Britain By Car - A Motoring History

RM Wright & Co. and Stonebow

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A long-established cycle and motor dealer who marketed both bicycles and cars under the name of Stonebow.

Location    
88 Bailgate, Lincoln, LN1 3AR; 29-31, Mint Street, Lincoln, LN1 1UB; and 12, Newland, Lincoln, LN1 1XD.

Date    
1897(?) – c2000

Commentary    
Born in Penkridge in Staffordshire in 1863, Albert George Dyke was a keen cyclist.  He began racing in 1880, but later in the year (or possibly in 1881) he had a bad accident leading his employer to forbid him from entering any further competition. Undaunted, Albert Dyke wrote to the National Cyclists’ Union asking to ride under an assumed name.  His wish was granted, and from then on – at least in cycling circles – he became known as RM Wright.  (In fact, this was his brother-in-law’s name; there are no references as to what confusion this might have caused.)

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RM Wright’s racing record was extremely good.  In an interview with the Lincolnshire Echo in July 1894, published in Grace’s Guide, he recounted some of his successes in both sprint and long-distance races. Asked about the number of prizes he had won, Wright replied, "Over a hundred of the value of £600, and I have them all now. The collection includes eight gold and six silver medals, watches, chains, jewellery, &c., besides twelve clocks."  The bicycles that he rode in these races were of various styles and designs; one of the machines he competed on was almost certainly a 55½ inch Humber penny farthing high wheeled bicycle.

In 1897, Albert Dyke was trading as RM Wright & Co as a cycle dealer, at 88 Bailgate but, by 1900, his business had also extended to car sales and, in particular, the Stonebow, named after the historic gateway to the upper part of Lincoln.  (The Stonebow name was also used on some of the bicycles sold by RM Wright & Co.)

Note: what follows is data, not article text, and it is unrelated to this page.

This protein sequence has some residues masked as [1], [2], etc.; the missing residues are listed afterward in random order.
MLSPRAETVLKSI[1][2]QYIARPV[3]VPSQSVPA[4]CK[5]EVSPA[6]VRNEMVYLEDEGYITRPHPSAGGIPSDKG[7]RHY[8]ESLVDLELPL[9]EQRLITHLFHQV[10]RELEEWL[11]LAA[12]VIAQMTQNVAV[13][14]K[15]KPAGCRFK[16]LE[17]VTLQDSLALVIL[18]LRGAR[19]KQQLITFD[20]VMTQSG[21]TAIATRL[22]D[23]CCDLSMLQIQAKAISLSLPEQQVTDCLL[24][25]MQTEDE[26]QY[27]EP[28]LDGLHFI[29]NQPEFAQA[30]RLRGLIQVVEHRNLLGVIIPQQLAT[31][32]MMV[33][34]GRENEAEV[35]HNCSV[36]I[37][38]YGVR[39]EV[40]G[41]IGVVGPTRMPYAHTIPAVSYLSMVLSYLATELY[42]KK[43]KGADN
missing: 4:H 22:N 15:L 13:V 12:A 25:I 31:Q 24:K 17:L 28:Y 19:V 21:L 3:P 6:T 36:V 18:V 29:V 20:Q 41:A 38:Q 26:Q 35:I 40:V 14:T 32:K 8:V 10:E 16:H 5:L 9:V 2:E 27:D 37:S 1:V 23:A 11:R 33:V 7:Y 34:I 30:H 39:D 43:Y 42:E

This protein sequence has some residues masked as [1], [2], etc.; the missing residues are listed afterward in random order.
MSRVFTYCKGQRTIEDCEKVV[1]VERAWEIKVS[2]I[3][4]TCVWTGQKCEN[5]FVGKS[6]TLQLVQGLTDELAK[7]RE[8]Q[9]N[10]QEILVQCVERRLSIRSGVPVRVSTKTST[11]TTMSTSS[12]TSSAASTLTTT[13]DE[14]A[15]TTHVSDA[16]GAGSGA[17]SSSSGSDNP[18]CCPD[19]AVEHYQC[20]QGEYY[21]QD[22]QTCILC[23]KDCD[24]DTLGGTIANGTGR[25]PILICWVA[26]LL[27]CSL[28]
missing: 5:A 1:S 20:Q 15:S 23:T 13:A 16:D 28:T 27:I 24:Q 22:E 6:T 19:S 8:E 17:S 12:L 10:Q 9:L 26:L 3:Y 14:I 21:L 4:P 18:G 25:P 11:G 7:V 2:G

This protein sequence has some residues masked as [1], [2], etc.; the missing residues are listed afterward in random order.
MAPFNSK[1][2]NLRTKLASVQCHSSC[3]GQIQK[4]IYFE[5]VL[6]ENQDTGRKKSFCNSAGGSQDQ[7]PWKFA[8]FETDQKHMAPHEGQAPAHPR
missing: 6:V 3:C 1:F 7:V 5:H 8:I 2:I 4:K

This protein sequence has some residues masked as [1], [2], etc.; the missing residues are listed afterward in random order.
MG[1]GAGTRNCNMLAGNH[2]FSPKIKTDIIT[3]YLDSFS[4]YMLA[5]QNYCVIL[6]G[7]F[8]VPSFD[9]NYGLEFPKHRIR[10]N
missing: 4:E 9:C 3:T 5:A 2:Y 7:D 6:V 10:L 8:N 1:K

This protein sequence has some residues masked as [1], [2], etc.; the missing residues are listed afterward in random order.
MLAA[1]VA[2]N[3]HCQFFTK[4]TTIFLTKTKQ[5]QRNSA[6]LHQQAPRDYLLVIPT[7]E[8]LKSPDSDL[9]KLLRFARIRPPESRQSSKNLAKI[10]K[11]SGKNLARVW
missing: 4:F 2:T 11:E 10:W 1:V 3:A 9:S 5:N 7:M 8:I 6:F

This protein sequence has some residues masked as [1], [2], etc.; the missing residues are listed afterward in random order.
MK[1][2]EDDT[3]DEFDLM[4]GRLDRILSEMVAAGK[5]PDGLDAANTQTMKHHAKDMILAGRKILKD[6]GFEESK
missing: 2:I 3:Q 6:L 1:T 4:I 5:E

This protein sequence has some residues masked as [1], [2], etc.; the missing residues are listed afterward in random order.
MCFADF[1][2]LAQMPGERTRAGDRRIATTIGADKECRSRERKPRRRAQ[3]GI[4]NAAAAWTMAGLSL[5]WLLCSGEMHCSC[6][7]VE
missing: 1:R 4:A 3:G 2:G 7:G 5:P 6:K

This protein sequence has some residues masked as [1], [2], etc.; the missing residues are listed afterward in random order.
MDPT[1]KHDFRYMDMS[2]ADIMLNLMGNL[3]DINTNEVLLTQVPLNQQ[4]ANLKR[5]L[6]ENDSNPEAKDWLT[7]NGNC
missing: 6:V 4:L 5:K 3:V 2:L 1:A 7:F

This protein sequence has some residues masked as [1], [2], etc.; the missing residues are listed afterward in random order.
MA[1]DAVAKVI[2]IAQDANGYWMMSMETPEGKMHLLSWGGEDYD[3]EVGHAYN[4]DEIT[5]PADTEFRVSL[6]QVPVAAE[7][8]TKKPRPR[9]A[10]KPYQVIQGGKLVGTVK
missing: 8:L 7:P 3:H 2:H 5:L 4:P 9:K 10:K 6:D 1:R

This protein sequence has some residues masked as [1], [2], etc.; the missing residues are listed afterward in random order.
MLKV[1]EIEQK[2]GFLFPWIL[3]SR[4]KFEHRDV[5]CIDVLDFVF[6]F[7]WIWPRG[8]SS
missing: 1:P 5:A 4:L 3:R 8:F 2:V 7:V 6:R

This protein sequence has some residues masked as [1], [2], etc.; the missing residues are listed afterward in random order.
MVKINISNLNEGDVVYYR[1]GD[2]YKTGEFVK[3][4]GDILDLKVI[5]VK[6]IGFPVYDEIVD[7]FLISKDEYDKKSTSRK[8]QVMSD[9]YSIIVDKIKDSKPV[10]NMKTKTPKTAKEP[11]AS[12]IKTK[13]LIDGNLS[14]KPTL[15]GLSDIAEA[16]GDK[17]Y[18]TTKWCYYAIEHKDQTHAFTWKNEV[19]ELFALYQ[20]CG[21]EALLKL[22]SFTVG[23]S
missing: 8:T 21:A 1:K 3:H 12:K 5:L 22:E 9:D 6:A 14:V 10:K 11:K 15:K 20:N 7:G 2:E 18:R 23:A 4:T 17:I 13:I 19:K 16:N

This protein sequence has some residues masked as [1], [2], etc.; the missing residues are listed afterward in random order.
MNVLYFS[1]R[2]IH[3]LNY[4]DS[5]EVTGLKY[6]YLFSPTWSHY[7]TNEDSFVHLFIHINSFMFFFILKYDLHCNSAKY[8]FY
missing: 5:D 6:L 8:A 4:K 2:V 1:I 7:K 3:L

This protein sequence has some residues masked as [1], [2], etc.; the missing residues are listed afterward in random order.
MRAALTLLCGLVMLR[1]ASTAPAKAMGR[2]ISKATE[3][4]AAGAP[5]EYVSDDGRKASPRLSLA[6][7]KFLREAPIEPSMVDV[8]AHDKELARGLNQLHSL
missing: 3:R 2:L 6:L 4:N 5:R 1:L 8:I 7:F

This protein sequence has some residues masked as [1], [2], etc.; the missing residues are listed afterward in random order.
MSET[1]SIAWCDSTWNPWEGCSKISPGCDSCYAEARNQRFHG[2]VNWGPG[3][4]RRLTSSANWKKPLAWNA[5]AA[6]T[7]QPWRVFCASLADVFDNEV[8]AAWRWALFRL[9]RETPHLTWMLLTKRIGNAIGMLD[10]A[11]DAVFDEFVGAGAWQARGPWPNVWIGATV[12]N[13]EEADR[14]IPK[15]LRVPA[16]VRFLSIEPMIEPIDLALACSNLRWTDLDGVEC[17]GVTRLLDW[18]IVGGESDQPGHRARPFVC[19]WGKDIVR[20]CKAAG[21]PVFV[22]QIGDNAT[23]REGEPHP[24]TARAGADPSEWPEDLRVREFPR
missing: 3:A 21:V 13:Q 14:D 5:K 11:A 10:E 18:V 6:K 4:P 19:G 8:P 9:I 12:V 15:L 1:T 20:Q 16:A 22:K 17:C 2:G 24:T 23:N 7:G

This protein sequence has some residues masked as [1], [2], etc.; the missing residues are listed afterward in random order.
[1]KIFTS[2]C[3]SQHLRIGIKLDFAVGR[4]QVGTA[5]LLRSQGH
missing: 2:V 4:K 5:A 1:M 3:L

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At least three different models of the Stonebow car appear to have been available, with four, five and seven horsepower engines.  Although advertisements of the time suggest that the cars were manufactured by RM Wright & Co. in Lincoln, it is believed that they were almost certainly made by Payne and Bates of Coventry.  

Still using the name RM Wright, Albert Dyke also became a leading figure in local motorsport.  He was a founder member of the Lincolnshire Motor Club (reputedly the oldest of its kind in Britain), and between 1903 and 1911, was well placed in many Lincolnshire hill climbs, speed trials and driving competitions, using a variety of cars including Humbers, NSUs, a Singer, an Argyll and a Wolseley – but sadly, there is no mention of a Stonebow.

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He did, however, compete in an F.L – a French car, made in Paris between 1909 and 1914 (or possibly 1915) – and for which RM Wright & Co. was the sole UK agent.  It is believed that the name F.L was a play on the word ‘Eiffel’, with the Tower of that name also shown on the badge.  Intriguingly, the badge on the F.L cars sold by RM Wright & Co. had the Lincoln Cathedral in place of the Eiffel Tower, with the words ‘Floreat Lindum’ (‘may Lincoln flourish’) above and below the F.L.insignia. The 1917 Motor, Marine and Aircraft Red Book indicates that the F.L 12/16 and 18/24 were both available from RM Wright & Co. in 1914 and 1915.  There are no further entries after this.

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Albert Dyke was also a member of the Circle of 19th Century Motorists, founded in November 1927.  Its membership, which at one stage reached 220, was restricted to those who owned or drove a motor vehicle prior to the conclusion of the Thousand Miles Trial of Great Britain in 1900, and included motoring pioneers such as Henry Ford, Frank, George and Edward Lanchester, and John Montagu, Second Baron of Beaulieu.

The website www.itsaboutlincoln.co.uk indicates that RM Wright & Co. was reformed at some stage before 1919, and again in 1927.  By the 1950s, they were Austin main dealers, and later BMC, British Leyland and Rover Group agents.  In February 1986, Wrights was acquired by the Lincoln Co-operative Society Ltd, but around the turn of the century, with the demise of MG Rover, the company's name disappeared.  The Lincoln premises, now on the Ring Road, was re-branded Holland Bros which, in 2012, was sold to the Marshall Motor Group.

With thanks to Gordon Brooks for his help in the preparation of this article.

Further details    
www.itsaboutlincoln.co.uk.